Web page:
Carla Cahill‘s catch, I think, speaks for itself — the super blood wolf moon caught at exactly the right moment:

    Carla writes:

    Okay, I saw this jet coming, so I acted fast and got it along with the Blood, Wolf, Blue, Eclipse Moon!

    The photographer’s gift is eternal alertness.

    **

    Second:

    This DoubleQuote response to the #tenyearchallrnge showing a dying coral reef, via John Kellden and March for Science:

    Friend Marshall Massey contributed this example:

    I somehow suspect the photographer of the coral reef — the Great Barrier Reef? — didn’t mark the exact few “leaves” of coral he photographed ten years earlier, and then returned to those exact few leaves ten years later — I imagine he may have returned to the same rough spot where he — or she, why do I suppose a he? — had taken her first shot, and found a similar spot to take the second.

    Or were there in fact two photographers? The similarity of the two photos almost convinces me of a single photographer with his eye on the same exact sport for years — his or her wife, lover or friends bringing sandwiches every day for ten years, sleepless nights under a cold moon..

    Except both photos were presumably taken by a diver or divers, underwater..

    Ah, the human mind!

    And the forest / mine pair — were they taken at the same spot, roughly the same spot — or close enough to make a point, maybe a few miles apart, with the second shot positioned to include the truck..?

    **

    Third:

    This was too rich to omit. Ali Minai wrote:

    I don’t read or speak Urdu, so knowing Ali is an AI expert, I asked for translations from two AIs. FB’s in-house translator gave me:

    It’s very short of the dead country.
    The ironic is the same, yooo change.

    Google Translate gave me:

    History is very short of my country
    Satyam is the same, the stars keep changing

    Okay, those two give me state of the art, readily available AI capabilities. I then asked Ali how he would translate the couplet into English.. and gave my own best guess, sticking my neck out and working from similarities between the two AI versions:

    History short-changes my native land —
    ah, but truth’s the same, as changeable as the stars.

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    Here’s Ali’s very gracious response:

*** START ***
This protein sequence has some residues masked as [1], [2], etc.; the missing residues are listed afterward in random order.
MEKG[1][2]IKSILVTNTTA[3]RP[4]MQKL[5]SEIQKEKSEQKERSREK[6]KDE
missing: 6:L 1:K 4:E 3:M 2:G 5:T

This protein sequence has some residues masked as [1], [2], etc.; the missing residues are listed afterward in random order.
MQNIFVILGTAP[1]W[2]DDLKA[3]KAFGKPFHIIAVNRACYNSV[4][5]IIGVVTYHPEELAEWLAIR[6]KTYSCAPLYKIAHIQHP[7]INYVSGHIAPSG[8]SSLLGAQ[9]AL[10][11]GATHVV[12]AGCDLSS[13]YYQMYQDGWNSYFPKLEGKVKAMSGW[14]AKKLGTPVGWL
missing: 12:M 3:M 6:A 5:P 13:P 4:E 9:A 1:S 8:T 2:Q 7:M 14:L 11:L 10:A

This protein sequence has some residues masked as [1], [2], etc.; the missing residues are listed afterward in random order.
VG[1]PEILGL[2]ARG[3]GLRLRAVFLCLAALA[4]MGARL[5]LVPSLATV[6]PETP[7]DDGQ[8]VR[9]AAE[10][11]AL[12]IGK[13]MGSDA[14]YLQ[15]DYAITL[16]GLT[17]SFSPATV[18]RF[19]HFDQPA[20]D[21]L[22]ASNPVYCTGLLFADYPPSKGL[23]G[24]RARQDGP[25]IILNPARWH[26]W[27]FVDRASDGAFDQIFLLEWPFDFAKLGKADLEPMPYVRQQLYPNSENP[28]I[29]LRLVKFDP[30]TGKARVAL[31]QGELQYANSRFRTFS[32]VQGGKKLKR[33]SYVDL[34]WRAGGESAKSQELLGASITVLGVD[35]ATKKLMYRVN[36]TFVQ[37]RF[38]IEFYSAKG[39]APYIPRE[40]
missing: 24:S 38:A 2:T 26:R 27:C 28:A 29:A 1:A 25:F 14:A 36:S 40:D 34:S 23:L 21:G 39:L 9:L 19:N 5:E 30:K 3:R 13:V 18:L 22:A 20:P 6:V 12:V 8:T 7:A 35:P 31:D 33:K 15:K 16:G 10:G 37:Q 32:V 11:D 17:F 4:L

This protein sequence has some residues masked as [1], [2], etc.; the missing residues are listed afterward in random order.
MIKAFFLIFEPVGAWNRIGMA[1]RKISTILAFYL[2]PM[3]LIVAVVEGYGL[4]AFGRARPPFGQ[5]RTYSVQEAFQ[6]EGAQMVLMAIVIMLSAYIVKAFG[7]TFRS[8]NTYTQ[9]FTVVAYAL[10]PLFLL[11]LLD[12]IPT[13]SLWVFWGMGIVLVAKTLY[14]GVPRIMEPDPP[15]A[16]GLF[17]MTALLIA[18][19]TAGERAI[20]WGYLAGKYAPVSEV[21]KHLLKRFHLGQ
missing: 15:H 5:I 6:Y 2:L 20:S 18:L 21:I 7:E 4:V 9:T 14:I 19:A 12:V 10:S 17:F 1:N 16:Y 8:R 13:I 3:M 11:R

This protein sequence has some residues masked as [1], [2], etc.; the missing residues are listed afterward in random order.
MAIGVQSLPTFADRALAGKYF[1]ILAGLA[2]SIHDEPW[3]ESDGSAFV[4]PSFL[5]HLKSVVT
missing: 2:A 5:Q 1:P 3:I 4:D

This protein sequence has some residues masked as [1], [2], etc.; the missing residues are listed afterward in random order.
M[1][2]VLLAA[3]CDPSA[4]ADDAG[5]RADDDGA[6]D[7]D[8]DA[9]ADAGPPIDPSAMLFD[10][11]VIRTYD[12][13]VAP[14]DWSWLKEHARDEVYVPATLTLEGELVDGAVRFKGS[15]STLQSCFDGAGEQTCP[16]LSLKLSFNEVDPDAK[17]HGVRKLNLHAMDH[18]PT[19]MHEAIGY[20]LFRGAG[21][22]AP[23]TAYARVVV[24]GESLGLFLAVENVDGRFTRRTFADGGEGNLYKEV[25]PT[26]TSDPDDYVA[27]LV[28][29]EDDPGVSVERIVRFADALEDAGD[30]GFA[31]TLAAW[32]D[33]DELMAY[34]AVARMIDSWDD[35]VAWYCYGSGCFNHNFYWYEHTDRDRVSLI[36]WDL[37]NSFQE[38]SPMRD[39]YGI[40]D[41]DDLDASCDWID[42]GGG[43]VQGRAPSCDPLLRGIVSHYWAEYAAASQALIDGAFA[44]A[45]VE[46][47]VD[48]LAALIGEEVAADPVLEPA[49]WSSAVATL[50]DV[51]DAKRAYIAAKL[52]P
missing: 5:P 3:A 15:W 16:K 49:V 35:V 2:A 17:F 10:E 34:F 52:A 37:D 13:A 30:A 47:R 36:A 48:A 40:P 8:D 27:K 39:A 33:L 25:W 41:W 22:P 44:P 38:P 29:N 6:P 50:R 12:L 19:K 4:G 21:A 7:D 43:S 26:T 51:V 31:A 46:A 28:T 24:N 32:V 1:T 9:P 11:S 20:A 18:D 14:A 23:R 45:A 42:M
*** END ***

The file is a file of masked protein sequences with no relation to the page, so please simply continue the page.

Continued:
Aha! Sense at last — English sense, that is.

    I think this entire episode is a living, breathing testament to the state of the art in intelligence — artificial and embodied. Way to go, Ali Minai

    **

    Chinese AI looking for vulnerabilities to exploit will now think I’m an Urdu speaker, because I commented on Ali Minai‘s Urdu post. And ZP’s version of WordPress couldn’t even render Ali’s couplet except as:

    ??? ??? ?? ??? ????? ?? ?? ?????
    ??? ??? ??? ????? ????? ???? ???

    — which captures my own sentiment when I first saw Ali‘s post exactly..

    All in all, a rich morning’s education!

    GOV Employees Can Now Attend Suits and Spooks DC During Gov Shut Down

    Friday, January 11th, 2019

    [ by Charles Cameron — i’ve always thought Suits and Spooks would be a great conference to attend, but finances & health have never quite permitted me.. ]
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    Over to you:

    Jeffrey Carr has opened Suits and Spooks DC to government employees for a nominal $5 donation to some mutual support group. So I raise my cup to toast him for an excellent response to the shutdown, and am passing his message along to any Zenpundit readers who may be interested:

    Read Jeffrey’s pitch on his blog here:

    GOV Employees Can Now Attend Suits and Spooks DC During Gov Shut Down

    New Book: Strategy, Evolution and War

    Sunday, May 6th, 2018

    [mark safranski / “zen“]

    Strategy, Evolution and War: From Apes to Artificial Intelligence by Kenneth Payne

    This book by Kenneth Payne of King’s College  is newly released by Georgetown Press. I saw it mainly by chance while perusing my twitter feed and ordered a copy. At first glance, it looks very promising, albeit I have a bias toward cultural evolutionary frameworks. Perhaps it will get me more up to speed on the implications of Ai for emerging warfare.

    Just thumbing through, Payne has a solid bibliography and some intriguing chapter and section headings. For example:

    The Hoplite Revolution:Warriors, Weapons and Society
    Passionate Statesmen and Rational Bands
    The Ai Renaissance ad Deep Learning
    Chimps are Rational Strategists, Contra Humans

    Enough to whet the appetite. May discuss Strategy, Evolution and War further after I finish it.

    What have you been reading in the realm of strategy or war lately?